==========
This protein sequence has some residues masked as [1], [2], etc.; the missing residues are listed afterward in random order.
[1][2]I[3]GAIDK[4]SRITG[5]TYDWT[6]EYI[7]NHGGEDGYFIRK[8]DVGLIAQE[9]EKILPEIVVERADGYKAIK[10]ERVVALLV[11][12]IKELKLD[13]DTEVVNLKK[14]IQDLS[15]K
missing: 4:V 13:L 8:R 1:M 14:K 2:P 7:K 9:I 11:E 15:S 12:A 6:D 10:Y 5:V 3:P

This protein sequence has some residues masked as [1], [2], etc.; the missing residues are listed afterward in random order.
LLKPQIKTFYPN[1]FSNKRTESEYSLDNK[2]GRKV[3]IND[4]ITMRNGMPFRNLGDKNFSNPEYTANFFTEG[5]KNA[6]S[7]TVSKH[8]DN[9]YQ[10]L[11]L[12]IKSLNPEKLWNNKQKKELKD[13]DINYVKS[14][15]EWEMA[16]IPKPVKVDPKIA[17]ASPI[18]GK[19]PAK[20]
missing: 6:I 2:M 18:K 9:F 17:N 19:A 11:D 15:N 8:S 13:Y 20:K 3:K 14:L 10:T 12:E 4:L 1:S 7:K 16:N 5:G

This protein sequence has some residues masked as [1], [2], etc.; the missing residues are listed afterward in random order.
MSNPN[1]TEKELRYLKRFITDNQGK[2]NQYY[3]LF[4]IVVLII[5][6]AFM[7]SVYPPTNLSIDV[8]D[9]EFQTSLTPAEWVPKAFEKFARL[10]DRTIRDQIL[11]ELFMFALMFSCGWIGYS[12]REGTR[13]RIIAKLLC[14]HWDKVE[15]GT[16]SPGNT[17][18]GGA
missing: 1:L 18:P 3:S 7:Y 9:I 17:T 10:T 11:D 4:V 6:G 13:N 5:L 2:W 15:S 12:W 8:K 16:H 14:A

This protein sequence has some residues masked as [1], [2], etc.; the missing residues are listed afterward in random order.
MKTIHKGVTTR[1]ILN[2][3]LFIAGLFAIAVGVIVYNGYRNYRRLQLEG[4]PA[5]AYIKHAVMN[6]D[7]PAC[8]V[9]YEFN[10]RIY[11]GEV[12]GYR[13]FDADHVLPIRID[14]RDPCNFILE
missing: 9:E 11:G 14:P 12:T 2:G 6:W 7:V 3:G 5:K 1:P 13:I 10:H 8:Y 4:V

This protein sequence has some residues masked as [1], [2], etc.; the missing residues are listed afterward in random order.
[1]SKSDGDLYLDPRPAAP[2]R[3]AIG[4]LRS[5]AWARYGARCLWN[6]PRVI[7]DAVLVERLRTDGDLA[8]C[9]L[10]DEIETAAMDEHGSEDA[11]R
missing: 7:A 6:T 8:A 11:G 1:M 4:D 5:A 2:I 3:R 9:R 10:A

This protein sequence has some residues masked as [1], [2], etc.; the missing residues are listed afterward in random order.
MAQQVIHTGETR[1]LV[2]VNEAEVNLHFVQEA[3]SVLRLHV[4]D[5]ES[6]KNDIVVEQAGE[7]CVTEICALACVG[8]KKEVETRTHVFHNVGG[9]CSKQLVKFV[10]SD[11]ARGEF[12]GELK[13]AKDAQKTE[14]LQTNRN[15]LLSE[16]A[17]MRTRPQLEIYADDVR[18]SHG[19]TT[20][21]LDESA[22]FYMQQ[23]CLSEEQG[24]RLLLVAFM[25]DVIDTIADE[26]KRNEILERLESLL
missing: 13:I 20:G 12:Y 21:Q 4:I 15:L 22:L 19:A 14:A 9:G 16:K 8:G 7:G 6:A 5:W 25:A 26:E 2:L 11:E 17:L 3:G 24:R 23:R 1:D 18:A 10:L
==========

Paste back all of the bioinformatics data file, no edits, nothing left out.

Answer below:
This protein sequence has some residues masked as [1], [2], etc.; the missing residues are listed afterward in random order.
[1][2]I[3]GAIDK[4]SRITG[5]TYDWT[6]EYI[7]NHGGEDGYFIRK[8]DVGLIAQE[9]EKILPEIVVERADGYKAIK[10]ERVVALLV[11][12]IKELKLD[13]DTEVVNLKK[14]IQDLS[15]K
missing: 4:V 13:L 8:R 1:M 14:K 2:P 7:K 9:I 11:E 15:S 12:A 6:D 10:Y 5:V 3:P

This protein sequence has some residues masked as [1], [2], etc.; the missing residues are listed afterward in random order.
LLKPQIKTFYPN[1]FSNKRTESEYSLDNK[2]GRKV[3]IND[4]ITMRNGMPFRNLGDKNFSNPEYTANFFTEG[5]KNA[6]S[7]TVSKH[8]DN[9]YQ[10]L[11]L[12]IKSLNPEKLWNNKQKKELKD[13]DINYVKS[14][15]EWEMA[16]IPKPVKVDPKIA[17]ASPI[18]GK[19]PAK[20]
missing: 6:I 2:M 18:K 9:F 17:N 19:A 11:D 15:N 8:S 13:Y 20:K 3:K 14:L 10:T 12:E 4:L 1:S 7:K 16:N 5:G

This protein sequence has some residues masked as [1], [2], etc.; the missing residues are listed afterward in random order.
MSNPN[1]TEKELRYLKRFITDNQGK[2]NQYY[3]LF[4]IVVLII[5][6]AFM[7]SVYPPTNLSIDV[8]D[9]EFQTSLTPAEWVPKAFEKFARL[10]DRTIRDQIL[11]ELFMFALMFSCGWIGYS[12]REGTR[13]RIIAKLLC[14]HWDKVE[15]GT[16]SPGNT[17][18]GGA
missing: 1:L 18:P 3:S 7:Y 9:I 17:T 10:T 11:D 4:V 6:G 13:N 5:L 2:W 15:S 12:W 8:K 16:H 14:A

This protein sequence has some residues masked as [1], [2], etc.; the missing residues are listed afterward in random order.
MKTIHKGVTTR[1]ILN[2][3]LFIAGLFAIAVGVIVYNGYRNYRRLQLEG[4]PA[5]AYIKHAVMN[6]D[7]PAC[8]V[9]YEFN[10]RIY[11]GEV[12]GYR[13]FDADHVLPIRID[14]RDPCNFILE
missing: 9:E 11:G 14:P 12:T 2:G 6:W 7:V 3:G 5:K 1:P 13:I 10:H 8:Y 4:V

This protein sequence has some residues masked as [1], [2], etc.; the missing residues are listed afterward in random order.
[1]SKSDGDLYLDPRPAAP[2]R[3]AIG[4]LRS[5]AWARYGARCLWN[6]PRVI[7]DAVLVERLRTDGDLA[8]C[9]L[10]DEIETAAMDEHGSEDA[11]R
missing: 7:A 6:T 8:A 11:G 1:M 4:D 5:A 2:I 3:R 9:R 10:A

This protein sequence has some residues masked as [1], [2], etc.; the missing residues are listed afterward in random order.
MAQQVIHTGETR[1]LV[2]VNEAEVNLHFVQEA[3]SVLRLHV[4]D[5]ES[6]KNDIVVEQAGE[7]CVTEICALACVG[8]KKEVETRTHVFHNVGG[9]CSKQLVKFV[10]SD[11]ARGEF[12]GELK[13]AKDAQKTE[14]LQTNRN[15]LLSE[16]A[17]MRTRPQLEIYADDVR[18]SHG[19]TT[20][21]LDESA[22]FYMQQ[23]CLSEEQG[24]RLLLVAFM[25]DVIDTIADE[26]KRNEILERLESLL
missing: 13:I 20:G 12:Y 21:Q 4:I 15:L 22:L 19:A 14:A 9:G 16:K 8:G 7:G 6:A 5:W 25:A 26:E 2:L 11:E 17:L 3:G 24:R 23:R 1:D 18:A 10:L